Monday, February 25, 2013

An Evening At Honda

In the autumn of 1994, while staying with my aunt and uncle in North America, I remarked that they had been driving the same car for seven years. It was a second-generation Honda Accord, the best-selling Japanese car in the US from 1982 to 1997 and one of the most reliable vehicles ever sold. When I asked when they planned to get rid of it, they said, ‘When it conks out.’ Well, conk out it did, but only after having done 250,000 km (155,000 miles). They replaced it, not surprisingly, with ... another Honda.

I have driven three of them myself, most recently an eighth-generation Civic, with the same impressive results. So, when I received an invitation to the UK’s Honda HQ for ‘an evening with special guests’, I thought I should make every effort to attend. More decisively, so did one of my sports-mad sons.

The two of us entered its newly-built chrome-and-glass edifice and could not help but notice a bright red Honda NSX  ultra-sleek, 2-door coupé, all-aluminium V6 engine, drivers backside six inches from tarmac  just inside the front doors. When I said good evening to a smart young lady wearing the company logo, she told us that this particular NSX used to belong to Ayrton Senna (1960-94) (Figure 57.1), one of the greatest Formula One drivers of all time, tragically killed during the San Marino Grand Prix, indeed the most recent fatality on an F1 track. Without asking, my son opened the drivers door, jumped in and clasped both hands around the wheel. ‘Get this, Dad! So, naturally, I took out the camera and obliged (Figure 57.2).

Figure 57.1: F1 legend Ayrton Senna with his Honda NSX

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Figure 57.2: My son, with that same car, twenty years later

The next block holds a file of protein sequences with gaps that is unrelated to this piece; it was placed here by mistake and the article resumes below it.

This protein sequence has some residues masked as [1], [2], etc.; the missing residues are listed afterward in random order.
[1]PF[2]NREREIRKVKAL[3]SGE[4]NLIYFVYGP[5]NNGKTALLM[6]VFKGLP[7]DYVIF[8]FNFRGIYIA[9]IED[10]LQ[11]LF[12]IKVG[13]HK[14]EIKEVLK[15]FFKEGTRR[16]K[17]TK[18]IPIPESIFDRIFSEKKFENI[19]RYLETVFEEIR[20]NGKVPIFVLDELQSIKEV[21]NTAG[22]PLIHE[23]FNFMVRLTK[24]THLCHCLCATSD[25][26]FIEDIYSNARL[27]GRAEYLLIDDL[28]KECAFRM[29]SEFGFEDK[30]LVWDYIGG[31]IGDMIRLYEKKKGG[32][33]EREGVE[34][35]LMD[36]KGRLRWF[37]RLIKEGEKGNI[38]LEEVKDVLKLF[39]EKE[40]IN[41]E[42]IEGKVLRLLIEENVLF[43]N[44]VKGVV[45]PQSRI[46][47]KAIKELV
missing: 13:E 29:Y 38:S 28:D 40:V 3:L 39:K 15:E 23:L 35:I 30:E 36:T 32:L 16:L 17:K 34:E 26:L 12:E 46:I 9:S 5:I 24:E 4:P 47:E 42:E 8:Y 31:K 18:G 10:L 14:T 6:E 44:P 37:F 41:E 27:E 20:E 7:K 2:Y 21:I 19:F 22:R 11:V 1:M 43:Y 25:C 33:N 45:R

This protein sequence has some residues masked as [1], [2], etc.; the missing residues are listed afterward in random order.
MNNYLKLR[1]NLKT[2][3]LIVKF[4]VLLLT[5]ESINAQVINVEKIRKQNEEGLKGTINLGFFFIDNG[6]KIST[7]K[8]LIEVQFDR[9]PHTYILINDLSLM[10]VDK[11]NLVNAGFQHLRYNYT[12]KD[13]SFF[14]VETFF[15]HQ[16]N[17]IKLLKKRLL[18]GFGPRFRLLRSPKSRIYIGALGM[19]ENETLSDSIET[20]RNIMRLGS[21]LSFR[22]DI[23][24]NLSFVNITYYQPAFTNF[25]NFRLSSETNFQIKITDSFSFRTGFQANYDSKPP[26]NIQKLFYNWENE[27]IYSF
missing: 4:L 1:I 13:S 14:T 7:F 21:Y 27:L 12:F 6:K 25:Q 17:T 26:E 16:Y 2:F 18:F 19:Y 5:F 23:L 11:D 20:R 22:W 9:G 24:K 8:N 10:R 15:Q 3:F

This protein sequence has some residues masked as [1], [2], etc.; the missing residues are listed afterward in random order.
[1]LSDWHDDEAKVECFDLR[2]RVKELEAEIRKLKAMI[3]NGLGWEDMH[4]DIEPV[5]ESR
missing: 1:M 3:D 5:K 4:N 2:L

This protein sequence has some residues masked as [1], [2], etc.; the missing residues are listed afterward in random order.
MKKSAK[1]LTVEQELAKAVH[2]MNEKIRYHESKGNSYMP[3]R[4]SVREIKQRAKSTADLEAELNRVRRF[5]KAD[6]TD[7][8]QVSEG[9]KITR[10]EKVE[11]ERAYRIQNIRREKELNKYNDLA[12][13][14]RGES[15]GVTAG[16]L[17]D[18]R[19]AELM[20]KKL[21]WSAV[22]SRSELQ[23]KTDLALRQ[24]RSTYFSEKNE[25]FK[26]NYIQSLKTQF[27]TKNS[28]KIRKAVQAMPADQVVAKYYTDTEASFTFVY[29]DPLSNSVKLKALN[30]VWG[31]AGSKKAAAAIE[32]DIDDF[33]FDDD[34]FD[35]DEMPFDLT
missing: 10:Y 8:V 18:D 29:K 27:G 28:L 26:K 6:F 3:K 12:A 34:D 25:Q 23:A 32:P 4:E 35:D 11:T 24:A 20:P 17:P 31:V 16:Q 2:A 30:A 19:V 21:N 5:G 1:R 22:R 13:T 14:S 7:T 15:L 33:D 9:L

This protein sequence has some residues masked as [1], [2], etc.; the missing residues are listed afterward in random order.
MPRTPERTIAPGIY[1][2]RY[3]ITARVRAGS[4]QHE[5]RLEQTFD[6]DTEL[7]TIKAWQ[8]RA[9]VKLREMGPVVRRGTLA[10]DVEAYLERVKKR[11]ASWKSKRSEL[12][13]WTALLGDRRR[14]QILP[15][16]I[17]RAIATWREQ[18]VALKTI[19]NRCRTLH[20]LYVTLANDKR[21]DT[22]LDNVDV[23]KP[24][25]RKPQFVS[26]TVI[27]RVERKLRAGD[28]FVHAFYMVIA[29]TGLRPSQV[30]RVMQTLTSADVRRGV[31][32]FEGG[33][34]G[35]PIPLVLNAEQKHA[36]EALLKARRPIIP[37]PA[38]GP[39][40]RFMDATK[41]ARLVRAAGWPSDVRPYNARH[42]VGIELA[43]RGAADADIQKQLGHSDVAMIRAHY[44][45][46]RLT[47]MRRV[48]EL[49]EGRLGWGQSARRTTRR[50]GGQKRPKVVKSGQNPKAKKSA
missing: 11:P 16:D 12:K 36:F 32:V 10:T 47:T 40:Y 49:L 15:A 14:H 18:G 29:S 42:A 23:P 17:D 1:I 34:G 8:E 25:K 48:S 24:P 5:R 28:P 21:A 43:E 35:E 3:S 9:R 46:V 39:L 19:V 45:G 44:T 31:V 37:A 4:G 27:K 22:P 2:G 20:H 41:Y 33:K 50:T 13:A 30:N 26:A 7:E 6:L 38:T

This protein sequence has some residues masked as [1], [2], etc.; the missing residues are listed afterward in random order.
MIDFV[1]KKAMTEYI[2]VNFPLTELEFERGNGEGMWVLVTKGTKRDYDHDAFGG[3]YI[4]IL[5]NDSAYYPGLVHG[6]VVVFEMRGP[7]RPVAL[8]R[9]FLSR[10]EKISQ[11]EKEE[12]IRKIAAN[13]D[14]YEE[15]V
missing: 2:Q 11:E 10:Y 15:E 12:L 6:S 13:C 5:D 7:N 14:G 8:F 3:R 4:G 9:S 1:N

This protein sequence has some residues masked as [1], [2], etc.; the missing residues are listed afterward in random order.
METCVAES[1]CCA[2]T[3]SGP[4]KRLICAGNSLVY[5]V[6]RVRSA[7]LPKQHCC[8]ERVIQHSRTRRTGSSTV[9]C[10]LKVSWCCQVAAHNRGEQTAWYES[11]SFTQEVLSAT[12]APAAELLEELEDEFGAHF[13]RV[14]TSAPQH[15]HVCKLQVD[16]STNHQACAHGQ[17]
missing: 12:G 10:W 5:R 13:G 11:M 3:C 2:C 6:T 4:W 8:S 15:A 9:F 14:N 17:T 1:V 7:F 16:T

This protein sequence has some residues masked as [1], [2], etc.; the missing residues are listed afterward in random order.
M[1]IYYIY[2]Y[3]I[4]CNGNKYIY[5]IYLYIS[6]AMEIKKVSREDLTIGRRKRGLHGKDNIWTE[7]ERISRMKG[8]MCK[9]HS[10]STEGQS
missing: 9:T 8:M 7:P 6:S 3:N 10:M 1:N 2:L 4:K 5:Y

Copyright © 2013 Paul Spradbery

F1 is not the only motor sport to feature the Honda name. In the British Touring Car Championship (BTCC), it currently holds the drivers’, teams’ and manufacturers’ titles, and has dominated the sport in recent years (Figure 57.3). The car itself is based around the newly-designed European Civic 5-door hatchback, with a 300 BHP 2.0-litre turbocharged engine and revolutionary aerodynamics. We looked across the room and there it was (Figures 57.4 & 57.5).

Figure 57.3: Honda’s two drivers leading the way in 2012

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Figure 57.4: As seen in the BTCC

Copyright © 2013 Paul Spradbery

Figure 57.5: If only his feet could reach the pedals

Copyright © 2013 Paul Spradbery

The special guests turned out to be very special indeed. They were the current Honda BTCC drivers, and BBC Top Gear regulars, Matt Neal and ‘Flash’ Gordon Shedden (Figure 57.6). Matt  like me, 46 years old – was BTCC champion in 2005, 2006 and 2011, and has also won European TCC races. The reigning (2012) champion, however, is his younger teammate, ‘Flash’, 34. Both were approachable and seemed more than happy to spend their spare time with those who enjoy and support their particular sport (Figure 57.7 & 57.8).

Figure 57.6: Messrs Shedden and Neal on the podium, yet again, in 2012

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Figure 57.7: A treasured photograph ...

Copyright © 2013 Paul Spradbery

Figure 57.8: ... and autographs from Matt and ‘Flash’

Copyright © 2013 Paul Spradbery

This year’s ten BTCC races take place across the country from March to October, beginning and ending at Brands Hatch. Full details of racing schedules are available from The fourth race, incidentally, will be at Cheshire’s Oulton Park on 8th and 9th June. Our tickets are already booked (Figure 57.9).

Figure 57.9: At the end of a memorable evening

Copyright © 2013 Paul Spradbery

With immense gratitude, and the best of fortune, to all at Honda UK.

Copyright © 2013 Paul Spradbery

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